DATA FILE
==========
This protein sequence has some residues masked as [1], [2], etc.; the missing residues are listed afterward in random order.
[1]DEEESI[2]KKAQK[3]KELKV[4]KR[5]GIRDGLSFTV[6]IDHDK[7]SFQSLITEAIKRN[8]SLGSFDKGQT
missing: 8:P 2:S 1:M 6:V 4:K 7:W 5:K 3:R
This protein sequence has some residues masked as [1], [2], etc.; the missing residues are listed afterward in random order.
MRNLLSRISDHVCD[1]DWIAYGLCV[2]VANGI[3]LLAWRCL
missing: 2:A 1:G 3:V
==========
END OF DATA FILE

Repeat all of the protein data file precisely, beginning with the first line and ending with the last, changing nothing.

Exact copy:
This protein sequence has some residues masked as [1], [2], etc.; the missing residues are listed afterward in random order.
[1]DEEESI[2]KKAQK[3]KELKV[4]KR[5]GIRDGLSFTV[6]IDHDK[7]SFQSLITEAIKRN[8]SLGSFDKGQT
missing: 8:P 2:S 1:M 6:V 4:K 7:W 5:K 3:R
This protein sequence has some residues masked as [1], [2], etc.; the missing residues are listed afterward in random order.
MRNLLSRISDHVCD[1]DWIAYGLCV[2]VANGI[3]LLAWRCL
missing: 2:A 1:G 3:V